Stock Analysis & Ideas

Nike Stock (NYSE:NKE): Compelling Value after Historic Plunge

Story Highlights

Nike stock got clobbered following news of its inventory surge. With margin and supply-side headwinds to continue weighing heavily on future quarters, it’s hard to be bullish. Still, after such a historic plunge, many may be discounting the firm’s ability to stand up to a challenge.

Shares of apparel kingpin Nike (NYSE: NKE) have been clobbered badly this year, down a whopping 46% year-to-date. That’s an excessive decline for any Dow Jones Industrial Average (DJIA) component, let alone for the finest blue chips in the basket. Indeed, analysts are worried about the inventory glut and its effect on margins, moving forward. With a rough quarter in the rear-view mirror, a recession closing in, and significant negative momentum behind NKE stock, it’s tough to go against the grain. Still, I think there’s a lot of value to be had by dip-buyers brave enough to “just do it.”

I remain bullish on shares of Nike while they’re down nearly 50% from their highs. It may be tough to see beyond looming headwinds, but the longer-term fundamentals are still intact.

Inventory markdowns may eat away at nearer-term margins. That said, once conditions inevitably normalize, the focus will be right back to the margin expansion to be had from the company’s direct-to-consumer (DTC) strategy. Unlike inventory gluts, Nike’s DTC push and strengthening brand affinity will have a long-lasting effect on margins.

Nike Stock: Analysts Downgrade Over Swelling Inventory

Analyst downgrades have been coming in fast following Nike’s concerning the first quarter of Fiscal Year 2023. While the quarterly numbers themselves weren’t awful, with per-share earnings coming in at $0.93, a penny ahead of the consensus estimate, it was its inventory that caused many to ring the alarm bell.

As shown above, Nike’s inventory surged 44% in the latest quarter, drawing concern that more price cuts could be in the cards in upcoming quarters. Undoubtedly, recessions do not bode well for the demand for nice-to-have goods like apparel and footwear. Though Nike has an unrivaled brand, it’s hard to resist the gravitational pull of an industry that’s among the most vulnerable to economic downcycles.

The Nike inventory jump didn’t just pave the way for mild downgrades; many Wall Street analysts lowered the bar on their price targets by more than 20%. Some reduced their recommendations from Buy to Hold, though most kept their ratings intact despite the magnitude of the price downgrades.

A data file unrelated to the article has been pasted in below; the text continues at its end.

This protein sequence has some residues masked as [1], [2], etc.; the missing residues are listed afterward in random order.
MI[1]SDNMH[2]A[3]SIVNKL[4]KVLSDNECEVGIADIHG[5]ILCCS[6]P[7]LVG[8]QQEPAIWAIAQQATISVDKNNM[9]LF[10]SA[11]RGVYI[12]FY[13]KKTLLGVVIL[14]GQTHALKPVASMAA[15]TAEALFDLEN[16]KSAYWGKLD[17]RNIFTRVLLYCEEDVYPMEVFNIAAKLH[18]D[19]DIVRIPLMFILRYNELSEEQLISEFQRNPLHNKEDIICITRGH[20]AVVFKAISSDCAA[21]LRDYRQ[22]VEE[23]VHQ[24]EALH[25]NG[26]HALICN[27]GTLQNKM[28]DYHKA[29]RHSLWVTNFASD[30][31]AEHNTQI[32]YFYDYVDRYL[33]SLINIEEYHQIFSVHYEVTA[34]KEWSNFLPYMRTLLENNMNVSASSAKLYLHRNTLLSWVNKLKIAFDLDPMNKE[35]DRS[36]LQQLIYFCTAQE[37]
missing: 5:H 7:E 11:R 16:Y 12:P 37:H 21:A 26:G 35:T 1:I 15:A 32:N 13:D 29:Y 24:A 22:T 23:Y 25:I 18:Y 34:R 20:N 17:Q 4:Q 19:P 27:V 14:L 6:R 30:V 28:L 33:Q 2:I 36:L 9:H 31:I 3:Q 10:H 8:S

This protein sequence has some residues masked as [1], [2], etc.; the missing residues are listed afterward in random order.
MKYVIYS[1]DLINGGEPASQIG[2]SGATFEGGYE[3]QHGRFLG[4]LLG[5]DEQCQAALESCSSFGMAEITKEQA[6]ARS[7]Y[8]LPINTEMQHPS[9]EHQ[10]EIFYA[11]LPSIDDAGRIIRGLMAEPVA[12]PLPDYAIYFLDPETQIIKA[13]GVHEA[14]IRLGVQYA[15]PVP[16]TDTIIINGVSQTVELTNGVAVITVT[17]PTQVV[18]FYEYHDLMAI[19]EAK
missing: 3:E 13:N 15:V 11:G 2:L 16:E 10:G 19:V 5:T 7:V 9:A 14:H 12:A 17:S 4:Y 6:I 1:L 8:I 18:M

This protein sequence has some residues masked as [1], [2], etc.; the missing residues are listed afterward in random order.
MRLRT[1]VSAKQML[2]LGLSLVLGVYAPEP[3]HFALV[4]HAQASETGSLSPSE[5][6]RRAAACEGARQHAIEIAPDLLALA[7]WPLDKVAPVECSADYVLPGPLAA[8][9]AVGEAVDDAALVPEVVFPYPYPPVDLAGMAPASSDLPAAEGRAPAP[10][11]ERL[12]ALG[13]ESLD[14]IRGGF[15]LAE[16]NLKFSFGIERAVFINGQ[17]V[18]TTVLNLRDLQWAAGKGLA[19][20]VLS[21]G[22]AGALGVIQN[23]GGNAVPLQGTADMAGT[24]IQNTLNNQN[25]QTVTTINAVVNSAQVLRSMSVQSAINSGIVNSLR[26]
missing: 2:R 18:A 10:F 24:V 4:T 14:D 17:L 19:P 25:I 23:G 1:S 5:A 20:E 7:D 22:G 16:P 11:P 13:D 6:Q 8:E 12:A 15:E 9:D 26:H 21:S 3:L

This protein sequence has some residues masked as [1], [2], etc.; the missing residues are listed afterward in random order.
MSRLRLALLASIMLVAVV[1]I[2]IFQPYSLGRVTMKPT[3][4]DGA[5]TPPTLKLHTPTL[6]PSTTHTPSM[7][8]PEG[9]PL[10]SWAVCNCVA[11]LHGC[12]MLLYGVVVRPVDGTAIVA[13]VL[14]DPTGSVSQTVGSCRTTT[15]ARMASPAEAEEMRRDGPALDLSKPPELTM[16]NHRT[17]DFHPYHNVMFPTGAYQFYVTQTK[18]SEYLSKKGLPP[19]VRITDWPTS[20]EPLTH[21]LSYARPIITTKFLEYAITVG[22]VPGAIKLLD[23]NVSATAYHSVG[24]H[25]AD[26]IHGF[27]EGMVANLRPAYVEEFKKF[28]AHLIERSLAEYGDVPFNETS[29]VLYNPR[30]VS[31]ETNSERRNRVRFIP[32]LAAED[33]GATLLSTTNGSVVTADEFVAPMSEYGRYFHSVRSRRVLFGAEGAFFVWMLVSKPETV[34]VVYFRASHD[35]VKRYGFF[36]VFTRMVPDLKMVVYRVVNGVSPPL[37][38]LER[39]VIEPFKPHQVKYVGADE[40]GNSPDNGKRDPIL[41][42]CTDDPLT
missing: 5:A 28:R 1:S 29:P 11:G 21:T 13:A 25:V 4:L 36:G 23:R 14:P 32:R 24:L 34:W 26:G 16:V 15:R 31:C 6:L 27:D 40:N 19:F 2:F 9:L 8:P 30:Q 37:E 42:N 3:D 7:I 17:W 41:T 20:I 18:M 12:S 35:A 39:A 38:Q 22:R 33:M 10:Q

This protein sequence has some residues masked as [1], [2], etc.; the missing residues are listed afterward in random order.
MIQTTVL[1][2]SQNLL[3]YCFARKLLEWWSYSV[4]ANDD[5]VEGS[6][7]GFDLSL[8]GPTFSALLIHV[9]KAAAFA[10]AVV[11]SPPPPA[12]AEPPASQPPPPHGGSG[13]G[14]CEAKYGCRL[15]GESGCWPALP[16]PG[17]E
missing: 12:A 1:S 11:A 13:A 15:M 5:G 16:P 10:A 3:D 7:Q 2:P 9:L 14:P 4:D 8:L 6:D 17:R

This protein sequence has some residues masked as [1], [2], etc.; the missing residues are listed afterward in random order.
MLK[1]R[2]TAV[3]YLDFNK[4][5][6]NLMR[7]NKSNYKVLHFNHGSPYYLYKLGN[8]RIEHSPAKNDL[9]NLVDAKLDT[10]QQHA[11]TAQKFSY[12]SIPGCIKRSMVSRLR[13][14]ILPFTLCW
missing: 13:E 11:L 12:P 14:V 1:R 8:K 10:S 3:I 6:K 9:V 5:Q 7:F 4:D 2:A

Baird recently lowered its Nike stock price target to $100 from $127 — a sizeable trim. Barclays also axed its price target to $83 from $110, noting similar headwinds.

The inventory glut is bound to lead to considerable pressure on margins. However, it seems like Nike stock is already priced with a recession in mind. Further, ongoing supply-chain woes and macro risks already seem baked into the share price, with Nike below $100 per share.

At writing, Nike stock trades at a very modest 3.2x sales and 25.6x trailing earnings. Indeed, Nike is seldom this cheap. Even with a “mild” downturn on the horizon, I think the market is making too much of recent headwinds that I view as transitory.

Nike Has Tools to Offset Coming Margin Headwinds

Margin headwinds are scary, but they don’t have to be for a firm like Nike, which boasts enviable brand power. While ongoing DTC efforts are unlikely to offset margin headwinds, I do think easing supply-chain issues and its mobile app can help make a bit of a difference.

The mobile app, in particular, helps Nike better connect with its loyal fanbase. Undoubtedly, special-edition sneaker drops (or releases) with unique colorways are major reasons to download Nike’s app. Its fitness service and other intriguing perks are other reasons to stay within the Nike ecosystem.

Nike’s “Triple Double” strategy, which aims to double innovation, speed, and direct connections, has paid rich dividends. As we enter a tougher macro climate, it’s direct connections that can help Nike limit the pressure pain that comes with inventory markdowns.

Cash-strapped consumers may not have as much money to splurge on the latest and greatest sneakers. However, Nike can tout “special discounts” to its users to keep them engaged. If Nike is going to discount items anyway, it may as well improve upon one of the three pillars (direct connections) in its Triple Double strategy.

If Nike plays its cards right, it can reduce inventory while minimizing margin pressures and beefing up its three “Triple Double” pillars of growth.

Is Nike a Good Stock to Invest In?

Analysts seem to like NKE stock, giving it a Moderate Buy rating. This is based on 16 Buys and 10 Holds assigned in the past three months.

The average Nike price target is $110.83, implying upside potential of 22.8%. Analyst price targets range from a low of $79.00 per share to a high of $185.00 per share.

Conclusion: Management Can Weather the Upcoming Storm

I think analysts were too quick to lower the bar on Nike stock. There are no easy ways around margin headwinds. However, over the long haul, there’s no reason why the firm can’t rise out of this downcycle smarter and stronger.


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